Mr Everton is pioneering new developments at every turn Globelet takes, spending millions on new technology to end single-use plastic.

The company is also working on an algae technology so whenever one of the products ends up in the ocean it becomes algae again within two to four hours.

"This will mean we continue the reuse revolution and can still save plastic from the ocean," he told Newshub. 

Globelet has also designed a reusable bottle of water made of recycled coca-cola lids, that will be traceable and are the first to release a dishwasher safe plastic bottle that comes filled with spring water.

This allows the sale of bottled water but the bottle is reusable and refundable.

Their washing facility will soon feature a machine that can turn water from any source into 100 percent clean drinking water.

Globelet went from selling single-use disposable cups to selling Globelet reusable bottles and coffee cups.
Globelet went from selling single-use disposable cups to selling Globelet reusable bottles and coffee cups. Photo credit: Supplied.

"We can take water from any river or stream and instantly make it cold and 100 percent clean. This will help us change the world."

They are about to open a large scale washing centre in Auckland that can wash and dry thousands of pieces of reusable packaging to support the large scale concerts at Mt Smart and Western Springs.

Their coffee cup design is linked with technology that can enable them to scale into airports, shopping centres and large stadiums.

"This means we have the solution to stop millions of single-use coffee cups and bottles of water from the landfill without changing human behaviour or costing large amounts of money.

"It is a game changer," Mr Everton says.

He says his cups could save the Westpac Stadium money, reduce waste and make for a better fan experience.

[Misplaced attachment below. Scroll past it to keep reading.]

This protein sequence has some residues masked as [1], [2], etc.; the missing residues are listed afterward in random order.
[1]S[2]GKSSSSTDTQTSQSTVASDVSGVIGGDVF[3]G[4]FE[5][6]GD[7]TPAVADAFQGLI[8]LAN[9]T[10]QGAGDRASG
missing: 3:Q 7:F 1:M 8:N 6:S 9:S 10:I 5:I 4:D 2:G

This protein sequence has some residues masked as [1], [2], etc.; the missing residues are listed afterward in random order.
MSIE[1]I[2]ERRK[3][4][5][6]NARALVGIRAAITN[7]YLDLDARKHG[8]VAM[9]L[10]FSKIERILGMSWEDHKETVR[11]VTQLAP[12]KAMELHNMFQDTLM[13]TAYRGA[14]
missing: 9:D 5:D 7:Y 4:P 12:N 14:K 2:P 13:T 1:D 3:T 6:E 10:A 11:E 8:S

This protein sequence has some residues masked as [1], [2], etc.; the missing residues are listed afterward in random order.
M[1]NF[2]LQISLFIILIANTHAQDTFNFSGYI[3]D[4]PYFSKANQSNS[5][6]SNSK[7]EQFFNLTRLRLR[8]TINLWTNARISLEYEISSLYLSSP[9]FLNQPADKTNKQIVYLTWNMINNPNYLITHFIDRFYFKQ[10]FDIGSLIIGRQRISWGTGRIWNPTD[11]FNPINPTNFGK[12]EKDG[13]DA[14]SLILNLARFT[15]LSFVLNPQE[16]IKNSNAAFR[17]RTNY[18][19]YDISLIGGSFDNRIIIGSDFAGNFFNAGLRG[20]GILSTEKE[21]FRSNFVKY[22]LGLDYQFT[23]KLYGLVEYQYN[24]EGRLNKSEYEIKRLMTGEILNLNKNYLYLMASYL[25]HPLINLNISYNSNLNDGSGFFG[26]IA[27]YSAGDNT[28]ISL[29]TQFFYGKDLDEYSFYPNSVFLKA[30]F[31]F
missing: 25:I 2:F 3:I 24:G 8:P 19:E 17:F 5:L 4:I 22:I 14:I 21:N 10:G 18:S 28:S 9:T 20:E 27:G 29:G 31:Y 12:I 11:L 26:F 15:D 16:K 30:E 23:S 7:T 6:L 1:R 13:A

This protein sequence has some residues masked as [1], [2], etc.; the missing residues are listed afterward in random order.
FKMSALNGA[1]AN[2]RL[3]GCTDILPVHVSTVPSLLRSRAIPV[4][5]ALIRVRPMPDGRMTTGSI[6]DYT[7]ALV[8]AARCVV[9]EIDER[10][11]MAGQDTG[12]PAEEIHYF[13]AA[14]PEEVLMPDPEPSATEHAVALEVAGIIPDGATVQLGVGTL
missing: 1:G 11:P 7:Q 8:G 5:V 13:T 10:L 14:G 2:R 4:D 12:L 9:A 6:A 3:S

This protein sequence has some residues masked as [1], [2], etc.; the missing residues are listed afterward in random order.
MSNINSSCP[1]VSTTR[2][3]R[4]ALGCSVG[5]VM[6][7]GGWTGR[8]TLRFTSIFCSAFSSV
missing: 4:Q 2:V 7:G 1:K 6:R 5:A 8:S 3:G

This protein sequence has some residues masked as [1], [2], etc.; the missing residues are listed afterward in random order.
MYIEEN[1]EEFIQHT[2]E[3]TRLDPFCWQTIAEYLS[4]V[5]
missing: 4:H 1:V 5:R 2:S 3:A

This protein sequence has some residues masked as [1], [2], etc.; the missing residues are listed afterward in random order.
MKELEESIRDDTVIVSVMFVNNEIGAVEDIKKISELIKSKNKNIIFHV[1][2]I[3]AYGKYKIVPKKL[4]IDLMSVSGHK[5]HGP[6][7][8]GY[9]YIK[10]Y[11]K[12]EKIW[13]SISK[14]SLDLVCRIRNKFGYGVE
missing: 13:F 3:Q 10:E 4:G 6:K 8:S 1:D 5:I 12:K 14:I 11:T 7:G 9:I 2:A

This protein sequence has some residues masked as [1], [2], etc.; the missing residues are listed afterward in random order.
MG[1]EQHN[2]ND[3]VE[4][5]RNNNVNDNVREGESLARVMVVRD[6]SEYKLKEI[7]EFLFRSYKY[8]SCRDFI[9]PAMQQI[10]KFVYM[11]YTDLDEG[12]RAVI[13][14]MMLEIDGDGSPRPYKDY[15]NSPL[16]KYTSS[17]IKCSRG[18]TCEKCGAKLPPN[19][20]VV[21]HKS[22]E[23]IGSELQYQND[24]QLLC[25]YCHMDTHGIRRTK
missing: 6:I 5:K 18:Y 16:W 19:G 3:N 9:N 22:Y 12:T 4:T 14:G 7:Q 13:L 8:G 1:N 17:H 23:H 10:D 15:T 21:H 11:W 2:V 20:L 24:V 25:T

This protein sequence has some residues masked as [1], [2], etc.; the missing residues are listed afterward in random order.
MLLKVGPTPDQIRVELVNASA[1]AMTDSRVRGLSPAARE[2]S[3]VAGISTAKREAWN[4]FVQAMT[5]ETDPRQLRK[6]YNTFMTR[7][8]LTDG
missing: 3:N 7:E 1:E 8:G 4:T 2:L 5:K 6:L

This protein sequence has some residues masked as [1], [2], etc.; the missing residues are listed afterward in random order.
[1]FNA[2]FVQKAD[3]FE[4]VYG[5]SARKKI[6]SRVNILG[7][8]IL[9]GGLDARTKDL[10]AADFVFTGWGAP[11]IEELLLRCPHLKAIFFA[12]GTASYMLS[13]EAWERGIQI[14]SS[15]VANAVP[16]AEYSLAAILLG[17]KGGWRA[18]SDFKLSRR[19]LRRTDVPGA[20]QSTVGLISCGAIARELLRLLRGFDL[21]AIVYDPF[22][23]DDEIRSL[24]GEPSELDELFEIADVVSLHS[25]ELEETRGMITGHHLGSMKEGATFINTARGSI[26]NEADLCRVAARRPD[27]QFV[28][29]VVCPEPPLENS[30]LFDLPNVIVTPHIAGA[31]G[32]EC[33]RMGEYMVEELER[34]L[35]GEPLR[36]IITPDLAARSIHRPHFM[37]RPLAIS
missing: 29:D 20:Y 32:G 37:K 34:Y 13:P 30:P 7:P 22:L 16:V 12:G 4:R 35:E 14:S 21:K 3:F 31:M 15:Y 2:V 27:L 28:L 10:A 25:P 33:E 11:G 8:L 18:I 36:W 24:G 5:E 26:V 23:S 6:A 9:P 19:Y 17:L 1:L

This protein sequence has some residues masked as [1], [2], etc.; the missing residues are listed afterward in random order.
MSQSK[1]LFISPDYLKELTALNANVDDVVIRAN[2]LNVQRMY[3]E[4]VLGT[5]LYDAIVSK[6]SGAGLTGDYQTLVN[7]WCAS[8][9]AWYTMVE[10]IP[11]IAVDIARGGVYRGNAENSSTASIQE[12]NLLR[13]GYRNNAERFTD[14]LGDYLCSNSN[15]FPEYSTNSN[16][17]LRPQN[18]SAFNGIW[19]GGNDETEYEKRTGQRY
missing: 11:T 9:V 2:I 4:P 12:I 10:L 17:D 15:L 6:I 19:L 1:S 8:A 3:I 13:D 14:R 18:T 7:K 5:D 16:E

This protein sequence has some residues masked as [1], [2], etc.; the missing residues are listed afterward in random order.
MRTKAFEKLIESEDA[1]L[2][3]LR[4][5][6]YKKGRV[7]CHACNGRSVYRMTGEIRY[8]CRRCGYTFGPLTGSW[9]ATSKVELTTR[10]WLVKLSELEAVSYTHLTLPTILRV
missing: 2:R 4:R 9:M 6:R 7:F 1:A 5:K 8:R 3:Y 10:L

The venue is one of many around the world keen to reduce single-use plastic and looking at alternatives available.

As the cups are leased on a deposit system, it ensures that the vast majority of cups are returned to Globelet for washing and means no cups are left on the ground.
As the cups are leased on a deposit system, it ensures that the vast majority of cups are returned to Globelet for washing and means no cups are left on the ground. Photo credit: Supplied.

CEO Shane Harmon told Newshub the stadium is looking at three main options; using an external company to manage a reusable programme, operating a reusable programme in-house and exploring compostable options.

He said they have seen reusables work well for festivals but finds they are challenging for large concerts, particularly when there's 24,000 on the field.

"Returning cups after a band takes the stage is a logistical challenge. And we see rigid plastic cups on the floor as a safety issue."

The stadium aiming to complete an assessment mid-year, and aims to have a solution in place the next time a concert rolls around.

As transitions are rolled out to keep up with the growing expectation to responsibly do away with plastic pollution worldwide, Mr Everton is encouraging consumers to make careful choices and be weary of 'greenwashing' - companies making money out of trying to be green.

"For 40 years the waste industry said they were recycling, and in 40 years only 14 percent was recycled.

"Now we have these compostable food packaging companies doing the same, and tricking people into thinking 'compostable' is good.

"Compostable packaging made in Taiwan and shipped to New Zealand for one single use is not better than recycling."

Newshub.